Laura H Chrisman
The novel on both sides of the Atlantic in the first half of the twentieth century. Includes such writers as Joyce, Woolf, Lawrence, Stein, Hemingway, Faulkner, and others.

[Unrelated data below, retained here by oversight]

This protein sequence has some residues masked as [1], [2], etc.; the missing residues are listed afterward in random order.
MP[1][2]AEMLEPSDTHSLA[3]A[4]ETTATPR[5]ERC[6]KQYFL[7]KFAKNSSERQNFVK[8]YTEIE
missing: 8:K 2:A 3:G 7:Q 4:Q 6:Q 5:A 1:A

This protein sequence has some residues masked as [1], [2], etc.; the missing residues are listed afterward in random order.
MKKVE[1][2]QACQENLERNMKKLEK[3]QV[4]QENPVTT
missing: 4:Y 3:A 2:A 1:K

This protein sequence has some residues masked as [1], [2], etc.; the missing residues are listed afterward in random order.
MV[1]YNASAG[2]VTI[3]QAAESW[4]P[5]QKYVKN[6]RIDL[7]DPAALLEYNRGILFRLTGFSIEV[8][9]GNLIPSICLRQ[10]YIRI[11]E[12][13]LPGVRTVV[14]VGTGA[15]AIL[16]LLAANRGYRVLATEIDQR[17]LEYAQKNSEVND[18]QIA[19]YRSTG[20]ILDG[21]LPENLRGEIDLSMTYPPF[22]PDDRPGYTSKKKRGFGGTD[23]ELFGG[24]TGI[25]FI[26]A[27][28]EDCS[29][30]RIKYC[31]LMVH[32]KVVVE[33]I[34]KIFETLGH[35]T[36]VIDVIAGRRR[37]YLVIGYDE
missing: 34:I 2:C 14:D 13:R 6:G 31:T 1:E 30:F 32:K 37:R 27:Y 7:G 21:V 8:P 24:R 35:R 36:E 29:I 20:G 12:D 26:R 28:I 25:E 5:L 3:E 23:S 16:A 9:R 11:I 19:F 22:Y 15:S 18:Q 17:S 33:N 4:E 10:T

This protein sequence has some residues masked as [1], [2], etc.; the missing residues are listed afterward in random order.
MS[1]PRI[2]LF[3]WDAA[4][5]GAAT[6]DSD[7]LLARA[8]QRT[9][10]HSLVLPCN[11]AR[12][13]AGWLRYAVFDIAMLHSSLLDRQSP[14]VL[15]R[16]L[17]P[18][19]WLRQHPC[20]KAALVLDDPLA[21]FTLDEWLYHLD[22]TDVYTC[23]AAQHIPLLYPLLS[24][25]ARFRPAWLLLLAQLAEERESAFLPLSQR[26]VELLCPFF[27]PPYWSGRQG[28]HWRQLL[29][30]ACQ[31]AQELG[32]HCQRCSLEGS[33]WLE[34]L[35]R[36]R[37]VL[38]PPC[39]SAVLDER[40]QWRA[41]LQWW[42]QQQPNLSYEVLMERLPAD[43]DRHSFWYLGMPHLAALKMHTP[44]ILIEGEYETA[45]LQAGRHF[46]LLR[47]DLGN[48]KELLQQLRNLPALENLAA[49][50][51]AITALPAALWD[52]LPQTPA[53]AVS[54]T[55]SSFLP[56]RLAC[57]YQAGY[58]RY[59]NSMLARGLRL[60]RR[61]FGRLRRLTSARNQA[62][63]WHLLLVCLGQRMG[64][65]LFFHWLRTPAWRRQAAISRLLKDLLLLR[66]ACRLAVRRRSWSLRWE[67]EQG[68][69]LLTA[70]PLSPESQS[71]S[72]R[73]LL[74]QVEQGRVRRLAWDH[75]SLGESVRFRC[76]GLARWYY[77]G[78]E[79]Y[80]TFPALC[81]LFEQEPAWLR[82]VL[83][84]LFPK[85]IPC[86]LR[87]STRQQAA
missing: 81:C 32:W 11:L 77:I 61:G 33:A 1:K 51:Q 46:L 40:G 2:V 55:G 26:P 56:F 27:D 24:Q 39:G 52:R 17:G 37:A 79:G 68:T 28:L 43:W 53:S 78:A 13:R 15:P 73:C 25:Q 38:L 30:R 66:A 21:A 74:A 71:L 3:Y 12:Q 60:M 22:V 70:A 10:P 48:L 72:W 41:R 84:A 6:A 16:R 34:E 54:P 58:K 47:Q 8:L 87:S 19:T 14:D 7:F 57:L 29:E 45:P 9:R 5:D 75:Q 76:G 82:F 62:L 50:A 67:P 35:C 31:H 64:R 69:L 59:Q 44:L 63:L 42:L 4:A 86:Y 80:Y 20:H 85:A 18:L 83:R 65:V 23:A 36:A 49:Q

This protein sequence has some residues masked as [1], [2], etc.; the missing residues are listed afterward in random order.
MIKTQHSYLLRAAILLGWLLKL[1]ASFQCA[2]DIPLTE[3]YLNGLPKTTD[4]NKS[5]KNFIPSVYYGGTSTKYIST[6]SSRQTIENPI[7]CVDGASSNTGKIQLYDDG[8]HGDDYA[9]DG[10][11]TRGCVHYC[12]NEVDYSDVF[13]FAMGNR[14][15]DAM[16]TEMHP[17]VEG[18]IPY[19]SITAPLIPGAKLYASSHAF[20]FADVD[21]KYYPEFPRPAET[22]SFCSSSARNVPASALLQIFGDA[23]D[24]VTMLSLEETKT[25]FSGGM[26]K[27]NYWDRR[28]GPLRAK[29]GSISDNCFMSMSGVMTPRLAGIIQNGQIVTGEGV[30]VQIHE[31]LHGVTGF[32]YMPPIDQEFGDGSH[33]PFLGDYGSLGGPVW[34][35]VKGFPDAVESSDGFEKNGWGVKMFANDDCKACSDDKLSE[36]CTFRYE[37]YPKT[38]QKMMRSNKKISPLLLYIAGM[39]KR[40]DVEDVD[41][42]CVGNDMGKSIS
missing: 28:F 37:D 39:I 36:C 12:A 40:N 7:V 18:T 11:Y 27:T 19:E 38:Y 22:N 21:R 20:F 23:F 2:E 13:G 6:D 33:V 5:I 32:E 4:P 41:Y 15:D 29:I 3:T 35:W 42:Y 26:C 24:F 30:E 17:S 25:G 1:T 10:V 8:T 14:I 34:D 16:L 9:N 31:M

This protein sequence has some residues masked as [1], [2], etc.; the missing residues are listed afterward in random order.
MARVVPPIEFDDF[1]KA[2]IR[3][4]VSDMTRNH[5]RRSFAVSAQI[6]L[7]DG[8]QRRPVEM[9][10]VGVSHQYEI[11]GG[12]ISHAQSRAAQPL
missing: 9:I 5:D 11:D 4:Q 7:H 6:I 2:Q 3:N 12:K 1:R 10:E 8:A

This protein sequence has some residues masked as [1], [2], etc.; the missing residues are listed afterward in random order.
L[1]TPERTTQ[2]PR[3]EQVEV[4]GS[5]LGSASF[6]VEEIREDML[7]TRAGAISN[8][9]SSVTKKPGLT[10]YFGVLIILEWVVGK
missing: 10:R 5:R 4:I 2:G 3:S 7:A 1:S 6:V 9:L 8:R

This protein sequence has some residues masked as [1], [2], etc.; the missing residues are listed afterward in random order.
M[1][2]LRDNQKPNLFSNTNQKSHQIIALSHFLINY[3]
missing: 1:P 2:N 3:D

The modern novel in English was a global phenomenon. It owed much to the British empire, which had colonized over a quarter of the world by the 20th century, a process involving cultural as well as political-economic domination. Across Britain’s imperial orbit, novelists critically engaged with the colonial modernity of which they were a product. This course takes a global and comparative approach, exploring writing from countries that may include England, Ireland, Scotland, the Caribbean, and India. We will consider the ways in which the novel form contributes to national culture and what kinds of identities emerge in the violent matrix of empire. Writers may include Virginia Woolf, Elizabeth Bowen, Lewis Grassic Gibbon, Flann O’Brien, Raja Rao, CLR James.
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